3. From the fact that the family is the primordial cell of society and of the Church, all Christians participate in one way or another in this institution. Furthermore, the sacrament of marriage sanctifies Christians' mutual conjugal self-giving and confirms them in their role as fathers and mothers. These are the created realities which the Church's Magisterium has the mission of clarifying in the light of Christian Revelation. The exercise of the Church's Magisterium in a sphere so important for society and for the Church of Christ herself constitutes one of the bishops' ongoing pastoral concerns. The place which the Second Vatican Council gave to marriage and the family attests to this. For the subsequent period, it is well to recall what the reflection of the 1980 Synod and the doctrine presented in the Apostolic Exhortation Familiaris Consortio have been for the Church. Particular attention is to be given to Paul VI's Encyclical Humanae Vitae, of which the twentieth anniversary is being celebrated, and which represents and continues to represent a resolute "Yes" to life, to the Creator, a positive acceptance of the laws he has given to humanity for transmitting and protecting life.

4. Marriage and the family, however, are not exclusively Christian institutions. They belong to the heritage which God gave to humanity: "God created man in the image of himself, in the image of God he created him, male and female he created them" (Gen 1:27). These natural realities were established and structured according to laws and values that, far from limiting and restricting human freedom, permit personal and social progress.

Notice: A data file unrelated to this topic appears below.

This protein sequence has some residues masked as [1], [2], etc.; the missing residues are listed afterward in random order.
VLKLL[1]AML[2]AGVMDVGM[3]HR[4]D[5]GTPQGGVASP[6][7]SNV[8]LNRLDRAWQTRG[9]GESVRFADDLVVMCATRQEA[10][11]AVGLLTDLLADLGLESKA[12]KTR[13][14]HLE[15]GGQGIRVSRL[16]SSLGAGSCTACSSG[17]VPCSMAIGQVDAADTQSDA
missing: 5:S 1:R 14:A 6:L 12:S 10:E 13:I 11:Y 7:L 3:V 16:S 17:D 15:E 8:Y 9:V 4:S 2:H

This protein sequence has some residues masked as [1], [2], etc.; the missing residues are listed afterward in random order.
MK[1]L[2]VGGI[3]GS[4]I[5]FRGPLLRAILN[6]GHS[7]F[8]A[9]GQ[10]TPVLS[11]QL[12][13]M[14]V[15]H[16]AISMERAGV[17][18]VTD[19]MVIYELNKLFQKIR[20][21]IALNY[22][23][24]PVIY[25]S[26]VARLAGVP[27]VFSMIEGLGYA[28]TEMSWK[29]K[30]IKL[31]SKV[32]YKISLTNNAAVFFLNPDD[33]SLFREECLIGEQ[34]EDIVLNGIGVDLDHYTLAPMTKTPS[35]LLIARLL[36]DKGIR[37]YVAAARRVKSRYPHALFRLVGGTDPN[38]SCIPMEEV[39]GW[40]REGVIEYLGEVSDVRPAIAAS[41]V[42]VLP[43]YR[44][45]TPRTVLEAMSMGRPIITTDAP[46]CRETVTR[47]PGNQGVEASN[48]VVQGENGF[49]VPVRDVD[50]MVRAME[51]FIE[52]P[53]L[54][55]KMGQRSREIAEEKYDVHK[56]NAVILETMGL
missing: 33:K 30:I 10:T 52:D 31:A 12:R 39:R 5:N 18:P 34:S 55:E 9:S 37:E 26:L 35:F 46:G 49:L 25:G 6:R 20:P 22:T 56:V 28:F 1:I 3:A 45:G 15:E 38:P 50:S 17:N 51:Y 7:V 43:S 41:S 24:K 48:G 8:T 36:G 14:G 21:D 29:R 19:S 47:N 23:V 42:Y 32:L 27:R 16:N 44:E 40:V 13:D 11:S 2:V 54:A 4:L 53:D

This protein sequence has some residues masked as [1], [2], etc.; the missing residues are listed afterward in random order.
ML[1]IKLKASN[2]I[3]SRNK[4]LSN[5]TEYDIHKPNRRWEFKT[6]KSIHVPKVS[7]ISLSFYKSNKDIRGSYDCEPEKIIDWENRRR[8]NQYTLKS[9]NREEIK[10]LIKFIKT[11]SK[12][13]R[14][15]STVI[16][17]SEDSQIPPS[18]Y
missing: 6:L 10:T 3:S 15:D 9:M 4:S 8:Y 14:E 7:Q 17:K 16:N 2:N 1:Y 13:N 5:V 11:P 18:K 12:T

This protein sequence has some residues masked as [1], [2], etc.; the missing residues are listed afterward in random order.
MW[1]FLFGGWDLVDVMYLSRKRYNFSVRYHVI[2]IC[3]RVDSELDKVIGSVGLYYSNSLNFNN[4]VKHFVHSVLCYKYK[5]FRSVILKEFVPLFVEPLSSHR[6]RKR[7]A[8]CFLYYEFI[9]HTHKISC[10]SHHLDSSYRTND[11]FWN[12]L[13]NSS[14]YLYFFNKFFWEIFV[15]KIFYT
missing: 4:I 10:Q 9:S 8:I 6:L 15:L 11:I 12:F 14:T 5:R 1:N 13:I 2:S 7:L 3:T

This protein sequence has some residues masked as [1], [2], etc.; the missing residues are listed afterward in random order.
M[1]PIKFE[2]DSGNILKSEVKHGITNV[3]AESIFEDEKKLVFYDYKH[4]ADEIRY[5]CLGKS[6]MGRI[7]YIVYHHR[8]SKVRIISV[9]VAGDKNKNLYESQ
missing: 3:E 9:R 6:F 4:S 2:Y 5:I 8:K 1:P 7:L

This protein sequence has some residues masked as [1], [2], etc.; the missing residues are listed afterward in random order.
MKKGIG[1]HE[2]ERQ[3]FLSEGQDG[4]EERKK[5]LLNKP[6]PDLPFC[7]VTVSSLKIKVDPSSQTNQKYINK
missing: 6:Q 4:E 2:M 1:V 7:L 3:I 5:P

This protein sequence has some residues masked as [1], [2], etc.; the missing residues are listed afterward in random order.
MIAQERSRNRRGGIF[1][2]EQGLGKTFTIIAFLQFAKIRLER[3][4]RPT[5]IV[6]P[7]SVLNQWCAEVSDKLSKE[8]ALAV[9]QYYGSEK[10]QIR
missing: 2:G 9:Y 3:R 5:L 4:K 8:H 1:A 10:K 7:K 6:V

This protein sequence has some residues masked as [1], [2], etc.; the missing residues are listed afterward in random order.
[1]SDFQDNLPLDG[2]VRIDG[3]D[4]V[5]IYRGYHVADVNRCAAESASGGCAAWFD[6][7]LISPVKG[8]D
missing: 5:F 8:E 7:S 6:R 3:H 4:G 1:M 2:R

With the awareness that the sacrament of marriage elevates and sanctifies these realities of nature, Christians must appreciate and recognize the values which are at the basis of the great mystery of conjugal love between the spouses. In fact, as the Second Vatican Council recalls: "All that goes to make up the temporal order: personal and family values, culture, economic interests... all these are not merely helps to man's last end; they possess a value of their own, placed in them by God..." (Apostolicam Actuositatem, 7). The values of life and of the family are therefore one of the components of the temporal order which the faithful laity must not only defend, but promote and develop, in union with all other men of good will. Society itself benefits from such action.

These values belong to the very order of creation. Also, by nature, man's heart ought to seek them and grow in them. However, pride, selfishness and all the disorder introduced by sin often hinder discovering and, above all, admitting and observing the moral laws which guarantee these values. Now, Christians perceive them in the light of Revelation and grace helps to conform to them.

5. In this sense, Christian lay people can accomplish an apostolate of evangelical preparation. By placing their expertise at the service of the values pointed out by the Magisterium, they contribute to making them better recognized by persons and social groups. Their action will aim at making these basic values respected so that they will be upheld even by governments.